On Non-Traditional Students & Higher Ed

This an interesting article about how colleges and universities are increasing access to “non-traditional” students but are not in essence changing their internal support structures to help college students graduate. It got me thinking about colleges in general and how they’ve changed (or not changed) to meet the needs of broader society. The article highlights the term “non-traditional student” which has really become the new normal: non-traditional is traditional. Most college students, especially Hispanic college students, begin their college careers carrying other responsibilities: work, family, homes, etc. Yet, what the article aptly points out is that some colleges and universities still work under the same bureaucratic paradigm:

In other words, yesterday’s “non-traditional student” is today’s traditional student. However, with only a few exceptions, higher education looks and feels exactly as it did 100 years ago.

One of the most important challenges facing organizations today is developing the capacity to change themselves. This includes breaking down the processes and structures that inhibit the process of transformation to occur. In a higher education setting, transformation begins by questioning bureaucratic frameworks and appreciating the growing importance of engaging the external environment. A more diverse and knowledge-based economy requires colleges and universities to be driven by the needs of the societies they serve. In short, the question is not if higher education will change, but rather how it should change.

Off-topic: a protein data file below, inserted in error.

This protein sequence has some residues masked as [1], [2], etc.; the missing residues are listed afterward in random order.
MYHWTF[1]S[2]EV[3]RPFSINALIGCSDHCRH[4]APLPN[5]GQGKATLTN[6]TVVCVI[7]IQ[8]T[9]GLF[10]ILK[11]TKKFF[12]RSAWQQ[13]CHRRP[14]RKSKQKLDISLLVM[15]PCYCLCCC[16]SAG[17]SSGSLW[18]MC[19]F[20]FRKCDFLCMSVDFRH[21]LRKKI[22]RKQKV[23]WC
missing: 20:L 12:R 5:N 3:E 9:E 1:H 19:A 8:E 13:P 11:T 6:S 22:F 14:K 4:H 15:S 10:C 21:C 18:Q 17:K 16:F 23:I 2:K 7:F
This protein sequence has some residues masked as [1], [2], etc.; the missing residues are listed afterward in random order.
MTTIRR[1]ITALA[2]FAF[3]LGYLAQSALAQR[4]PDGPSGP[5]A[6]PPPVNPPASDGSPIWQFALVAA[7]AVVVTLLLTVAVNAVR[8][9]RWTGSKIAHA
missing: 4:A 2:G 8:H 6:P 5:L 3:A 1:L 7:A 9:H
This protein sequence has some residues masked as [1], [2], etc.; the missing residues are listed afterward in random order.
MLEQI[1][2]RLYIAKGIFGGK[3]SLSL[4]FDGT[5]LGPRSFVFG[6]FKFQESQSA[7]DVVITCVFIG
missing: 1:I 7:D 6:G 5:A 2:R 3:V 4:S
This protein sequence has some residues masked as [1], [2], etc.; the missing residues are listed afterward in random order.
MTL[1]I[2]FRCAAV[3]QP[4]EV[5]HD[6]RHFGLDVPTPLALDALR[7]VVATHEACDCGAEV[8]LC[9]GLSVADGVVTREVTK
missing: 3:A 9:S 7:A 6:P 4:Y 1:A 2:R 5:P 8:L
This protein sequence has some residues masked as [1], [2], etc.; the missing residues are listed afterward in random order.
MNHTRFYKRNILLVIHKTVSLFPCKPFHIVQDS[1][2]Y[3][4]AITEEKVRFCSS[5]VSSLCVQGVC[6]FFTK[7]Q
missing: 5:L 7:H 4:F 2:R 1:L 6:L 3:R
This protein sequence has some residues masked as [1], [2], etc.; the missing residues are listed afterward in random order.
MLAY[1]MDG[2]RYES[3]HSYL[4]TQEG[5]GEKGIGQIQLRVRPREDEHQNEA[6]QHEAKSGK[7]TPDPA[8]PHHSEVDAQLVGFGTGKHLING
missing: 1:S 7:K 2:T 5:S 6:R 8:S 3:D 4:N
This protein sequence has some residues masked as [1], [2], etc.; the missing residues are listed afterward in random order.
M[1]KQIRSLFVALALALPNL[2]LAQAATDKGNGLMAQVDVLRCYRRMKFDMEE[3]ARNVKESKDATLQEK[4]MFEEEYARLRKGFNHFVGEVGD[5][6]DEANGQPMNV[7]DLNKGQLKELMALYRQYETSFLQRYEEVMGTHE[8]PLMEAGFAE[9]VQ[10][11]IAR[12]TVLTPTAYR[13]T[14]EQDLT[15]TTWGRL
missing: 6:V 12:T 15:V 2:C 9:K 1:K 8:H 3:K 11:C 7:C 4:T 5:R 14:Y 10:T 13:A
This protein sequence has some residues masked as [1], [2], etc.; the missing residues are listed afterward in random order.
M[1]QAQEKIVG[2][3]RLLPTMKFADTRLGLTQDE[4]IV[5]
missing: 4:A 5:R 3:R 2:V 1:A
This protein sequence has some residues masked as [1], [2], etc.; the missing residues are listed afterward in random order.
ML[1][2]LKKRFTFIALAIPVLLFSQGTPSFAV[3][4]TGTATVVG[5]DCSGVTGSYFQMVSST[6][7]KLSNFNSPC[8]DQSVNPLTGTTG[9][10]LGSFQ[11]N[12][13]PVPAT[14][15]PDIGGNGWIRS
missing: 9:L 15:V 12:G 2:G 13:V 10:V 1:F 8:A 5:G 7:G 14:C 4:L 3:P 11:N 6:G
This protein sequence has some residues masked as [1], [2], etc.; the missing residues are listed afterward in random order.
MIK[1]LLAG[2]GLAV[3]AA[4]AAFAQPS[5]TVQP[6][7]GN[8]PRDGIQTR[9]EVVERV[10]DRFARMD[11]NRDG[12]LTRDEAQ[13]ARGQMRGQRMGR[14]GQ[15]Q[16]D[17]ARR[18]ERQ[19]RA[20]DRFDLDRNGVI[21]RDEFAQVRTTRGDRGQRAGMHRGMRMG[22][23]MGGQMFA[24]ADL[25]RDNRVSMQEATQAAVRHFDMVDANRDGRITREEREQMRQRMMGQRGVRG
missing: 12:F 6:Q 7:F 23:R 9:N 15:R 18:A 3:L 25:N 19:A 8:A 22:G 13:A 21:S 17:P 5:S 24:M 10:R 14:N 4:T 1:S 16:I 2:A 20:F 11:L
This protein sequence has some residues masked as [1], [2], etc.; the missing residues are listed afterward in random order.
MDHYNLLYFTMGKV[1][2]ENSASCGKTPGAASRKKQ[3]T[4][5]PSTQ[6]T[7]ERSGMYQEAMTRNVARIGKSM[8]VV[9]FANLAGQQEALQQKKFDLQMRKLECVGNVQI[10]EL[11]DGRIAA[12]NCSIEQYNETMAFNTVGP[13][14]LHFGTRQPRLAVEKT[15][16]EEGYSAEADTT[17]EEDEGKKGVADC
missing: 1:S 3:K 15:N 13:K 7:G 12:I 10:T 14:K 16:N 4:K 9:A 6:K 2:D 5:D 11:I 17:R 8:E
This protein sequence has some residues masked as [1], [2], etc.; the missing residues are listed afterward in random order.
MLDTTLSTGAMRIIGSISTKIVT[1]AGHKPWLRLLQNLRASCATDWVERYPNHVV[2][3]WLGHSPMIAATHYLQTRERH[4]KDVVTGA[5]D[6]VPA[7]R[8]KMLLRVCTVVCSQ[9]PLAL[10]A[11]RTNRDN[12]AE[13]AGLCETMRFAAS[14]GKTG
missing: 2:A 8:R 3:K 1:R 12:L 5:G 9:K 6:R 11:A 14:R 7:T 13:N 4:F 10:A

Traditional colleges and universities have dominated the conferment of advanced education degrees; however, changing market (student) demands and technological advances have impacted this long held fact. Technology has expanded the reach of higher education and eliminated the physical barriers that impeded multitudes of students. Competition from private and for-profit institutions has emerged to serve these once overlooked student constituencies. These and other factors are driving higher education to reexamine their classical management structures and adapt to their changing external environment – especially their “new” traditional student.